In verse 11 Paul points out that God has raised up certain individuals to serve in differing capacities within the Church, so that we can all grow spiritually.  The top of this list is the apostles and prophets.  It was important for the teachings of Christ and His purposes to be authoritatively recorded.  The truth is that Jesus did not right any books.  He called and authorized certain individuals with the task of passing on His teaching.  More than that, Jesus even told his disciples that he had far more to teach them, but there wasn’t enough time.  Thus He promises that the Holy Spirit will guide them into all truth.  The reality is that Jesus Himself places a stamp of approval, or guarantee, on the authority and teaching of His apostles.    In this sense there are no more apostles and prophets that are establishing Scripture and the foundation of the Faith.  However, apostles were also used mightily to bring the gospel into new areas along with signs and wonders to confirm it.  This aspect still occurs from time to time as God wills.  As for prophets today, they can be used to speak into our lives by God, but not add new teaching to the Faith that was once and for all delivered unto the saints in the first century.  Paul also mentions evangelists, who typically travel from city to city preaching the gospel.  Lastly he lists pastors and teachers.  It appears that he is putting these together, perhaps as two sides of the same coin.  The term “pastor” is a shepherd term that points to the caring and nurturing they do.  “Teacher” points to the transfer of information that they perform.  Teachers teach the Word of God to His people, not because they can’t read it for themselves, but because it helps us to grow.  The purpose of all of these individuals is not to rule over God’s people, or to control His Church.  They are not given by Jesus to dominate the other believers, but rather to help us.  Some people have been hurt by the domineering tactics of some who call themselves apostles, prophets, evangelists, pastors and teachers.  Yet, we must also recognize the danger of casting off any help in this area.  Without the guarantee of the foundational teaching of the Apostles in the first century, we are intellectually standing on quicksand.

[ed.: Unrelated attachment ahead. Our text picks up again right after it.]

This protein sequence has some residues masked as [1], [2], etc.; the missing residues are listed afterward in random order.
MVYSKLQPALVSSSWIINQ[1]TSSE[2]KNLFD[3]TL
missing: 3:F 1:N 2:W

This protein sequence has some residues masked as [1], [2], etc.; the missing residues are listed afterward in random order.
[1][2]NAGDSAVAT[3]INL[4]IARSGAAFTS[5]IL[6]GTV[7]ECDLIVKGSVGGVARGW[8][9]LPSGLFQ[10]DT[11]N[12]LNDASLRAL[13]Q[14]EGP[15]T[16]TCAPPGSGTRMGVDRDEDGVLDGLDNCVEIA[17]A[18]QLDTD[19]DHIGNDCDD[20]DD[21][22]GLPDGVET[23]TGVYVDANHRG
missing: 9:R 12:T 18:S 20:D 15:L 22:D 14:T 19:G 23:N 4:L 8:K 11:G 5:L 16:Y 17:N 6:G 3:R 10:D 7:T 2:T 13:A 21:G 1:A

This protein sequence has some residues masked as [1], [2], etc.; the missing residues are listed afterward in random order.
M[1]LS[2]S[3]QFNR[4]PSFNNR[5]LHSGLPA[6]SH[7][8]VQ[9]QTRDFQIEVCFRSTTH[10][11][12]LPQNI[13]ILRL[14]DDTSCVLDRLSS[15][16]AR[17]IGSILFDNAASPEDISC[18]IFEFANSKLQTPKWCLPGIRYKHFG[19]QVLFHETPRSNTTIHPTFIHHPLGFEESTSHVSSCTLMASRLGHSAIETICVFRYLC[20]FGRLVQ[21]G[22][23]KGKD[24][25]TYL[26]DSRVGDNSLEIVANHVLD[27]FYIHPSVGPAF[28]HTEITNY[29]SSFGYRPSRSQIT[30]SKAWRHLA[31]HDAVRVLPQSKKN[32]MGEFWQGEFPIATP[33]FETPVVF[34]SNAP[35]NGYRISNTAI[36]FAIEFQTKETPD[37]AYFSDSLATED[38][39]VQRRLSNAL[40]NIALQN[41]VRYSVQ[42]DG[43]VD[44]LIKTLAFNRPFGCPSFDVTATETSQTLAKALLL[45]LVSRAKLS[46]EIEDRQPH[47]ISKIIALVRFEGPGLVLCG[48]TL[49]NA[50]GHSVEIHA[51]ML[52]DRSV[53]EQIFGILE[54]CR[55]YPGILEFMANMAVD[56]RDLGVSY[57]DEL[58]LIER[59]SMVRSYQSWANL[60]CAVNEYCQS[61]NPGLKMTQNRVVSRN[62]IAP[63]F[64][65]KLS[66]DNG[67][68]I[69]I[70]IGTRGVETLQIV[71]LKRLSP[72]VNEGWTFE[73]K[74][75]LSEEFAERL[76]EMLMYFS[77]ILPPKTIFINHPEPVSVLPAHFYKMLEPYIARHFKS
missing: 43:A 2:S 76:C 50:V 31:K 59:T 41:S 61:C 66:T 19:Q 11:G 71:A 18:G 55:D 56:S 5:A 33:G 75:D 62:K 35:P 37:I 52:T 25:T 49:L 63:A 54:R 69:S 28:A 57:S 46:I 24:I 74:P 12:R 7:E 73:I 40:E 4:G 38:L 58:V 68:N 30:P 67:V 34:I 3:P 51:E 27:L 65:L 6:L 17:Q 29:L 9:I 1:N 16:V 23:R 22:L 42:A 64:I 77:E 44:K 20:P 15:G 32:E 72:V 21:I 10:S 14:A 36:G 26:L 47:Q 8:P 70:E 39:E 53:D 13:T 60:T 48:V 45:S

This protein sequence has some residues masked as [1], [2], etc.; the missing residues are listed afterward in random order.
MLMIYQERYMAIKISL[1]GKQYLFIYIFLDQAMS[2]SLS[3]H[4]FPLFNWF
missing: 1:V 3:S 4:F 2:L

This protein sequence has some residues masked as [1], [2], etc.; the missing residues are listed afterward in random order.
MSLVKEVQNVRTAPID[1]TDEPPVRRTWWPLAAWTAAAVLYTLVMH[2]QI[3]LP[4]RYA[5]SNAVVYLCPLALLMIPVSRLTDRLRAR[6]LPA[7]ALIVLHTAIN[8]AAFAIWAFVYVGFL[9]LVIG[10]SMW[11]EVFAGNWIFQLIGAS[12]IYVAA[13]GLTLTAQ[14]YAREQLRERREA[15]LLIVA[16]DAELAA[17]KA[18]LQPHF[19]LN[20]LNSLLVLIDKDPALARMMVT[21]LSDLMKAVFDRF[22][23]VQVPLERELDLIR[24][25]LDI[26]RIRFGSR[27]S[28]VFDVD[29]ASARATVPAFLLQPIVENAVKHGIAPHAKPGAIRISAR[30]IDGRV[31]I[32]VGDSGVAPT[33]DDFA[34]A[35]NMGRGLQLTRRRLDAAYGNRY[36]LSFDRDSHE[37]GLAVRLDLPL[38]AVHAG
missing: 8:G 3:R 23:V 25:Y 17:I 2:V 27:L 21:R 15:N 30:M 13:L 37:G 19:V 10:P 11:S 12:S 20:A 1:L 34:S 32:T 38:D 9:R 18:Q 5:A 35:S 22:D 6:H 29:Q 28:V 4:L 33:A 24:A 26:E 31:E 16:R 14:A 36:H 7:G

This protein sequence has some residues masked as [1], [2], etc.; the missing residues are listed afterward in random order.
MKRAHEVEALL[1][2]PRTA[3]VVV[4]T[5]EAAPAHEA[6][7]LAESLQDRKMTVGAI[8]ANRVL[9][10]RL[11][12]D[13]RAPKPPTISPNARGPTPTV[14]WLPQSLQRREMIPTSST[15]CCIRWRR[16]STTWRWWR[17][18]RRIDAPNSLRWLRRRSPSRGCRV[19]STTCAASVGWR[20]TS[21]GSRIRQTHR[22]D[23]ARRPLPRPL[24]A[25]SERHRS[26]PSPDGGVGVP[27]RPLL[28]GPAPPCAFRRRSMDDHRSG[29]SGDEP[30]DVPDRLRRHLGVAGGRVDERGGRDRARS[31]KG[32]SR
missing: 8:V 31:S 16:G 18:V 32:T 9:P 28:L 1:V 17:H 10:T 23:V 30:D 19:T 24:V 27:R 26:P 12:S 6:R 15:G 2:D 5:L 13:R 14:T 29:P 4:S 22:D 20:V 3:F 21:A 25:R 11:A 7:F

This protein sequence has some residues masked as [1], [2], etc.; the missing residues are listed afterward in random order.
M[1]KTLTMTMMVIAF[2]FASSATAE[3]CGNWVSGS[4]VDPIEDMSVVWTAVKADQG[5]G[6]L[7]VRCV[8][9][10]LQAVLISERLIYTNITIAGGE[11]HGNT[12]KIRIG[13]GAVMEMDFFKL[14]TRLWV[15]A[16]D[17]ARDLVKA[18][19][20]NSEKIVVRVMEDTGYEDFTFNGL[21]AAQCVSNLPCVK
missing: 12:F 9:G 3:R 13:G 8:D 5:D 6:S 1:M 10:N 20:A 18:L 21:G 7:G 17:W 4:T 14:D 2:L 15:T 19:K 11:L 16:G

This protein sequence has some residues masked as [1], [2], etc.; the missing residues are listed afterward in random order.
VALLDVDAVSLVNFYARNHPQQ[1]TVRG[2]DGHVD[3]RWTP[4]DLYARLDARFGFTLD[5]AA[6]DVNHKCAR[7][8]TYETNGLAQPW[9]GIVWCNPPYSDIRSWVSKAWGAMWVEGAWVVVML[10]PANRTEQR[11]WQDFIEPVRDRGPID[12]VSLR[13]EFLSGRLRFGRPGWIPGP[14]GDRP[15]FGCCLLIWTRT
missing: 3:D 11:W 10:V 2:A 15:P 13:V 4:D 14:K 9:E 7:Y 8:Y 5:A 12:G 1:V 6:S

Now in verse 12, Paul explains further why Christ gave these to the Church.  So far I have summed it up under the need for spiritual growth.  Let’s explore further.  The first purpose is for the equipping of the saints.  The King James Version says for the perfecting of the saints.  Equipping is a better translation today, because “perfecting” gives the sense of being done.    To be fully equipped is always done in order to accomplish something.  When you are done gathering all your camping equipment, you haven’t actually camped yet.  You still have to drive to your destination and set up all your equipment.  Equipping is always for a purpose.  Another example is how an Emergency Room is equipped with all manner of tools and medicines.  This is for the purpose of saving a life that is brought into the room.  Similarly God uses these verse 11 roles to equip us.  This leads to the question, “What am I being equipped for?”

Paul next lists several reasons why we are being equipped.  God wants us to be able to do “works of service.”  God has particular works of service that He has for you to do.  Some of that service is towards other believers.  You are to use your gifts out of love in order to help other believers.  However, we are also called to do works of service towards those who are not believers.  Thus I am serving God by going out and serving His people, and those who are still lost.  So what do you need in order to do these things?  First, you need to know what God has already said in His Word.  You also need encouragement and direction in learning to pray and hear from God ourselves.  Ask Jesus each day, “Lord, help me to know the works of service that you want me to do today.”

Next Paul mentions we are equipped for the unity of the faith and the knowledge of Jesus.  Part of spiritual growth is that we are unified as a group of people.  Individual growth is never complete until it enables us to grow in relationship with others.  Today, the concept of unity is held up as essential.  But notice that God is not promoting unity just for unity’s sake.  He actually says unity of the faith.  “The faith” is the teachings that God has revealed through Jesus and His apostles.  Thus, when people talk about finding common ground so that we can unify, they generally mean, “What beliefs can we drop so that we can be one?”  God is calling believers to be unified around the teaching of His apostles.  If you sacrifice the teachings of Christ and the knowledge of who He is, then you have not accomplished the purpose of God.  In fact you have actually rejected it.  You may notice that all such groups that hold up unity and love as their overarching principle, and yet do not adhere to a particular set of teachings, fall apart in the end.  Only promoting love and unity is not enough to deal with the sinful nature of mankind.  Whether it is a leader that tries to dominate the group, or the fact that a person is hurt by another’s concept of free love, we must have a truth that we are committed to that has power against the flesh and is greater than any person today.  The Word of God is the only thing that has demonstrated the power to stop the sinful desires of our flesh.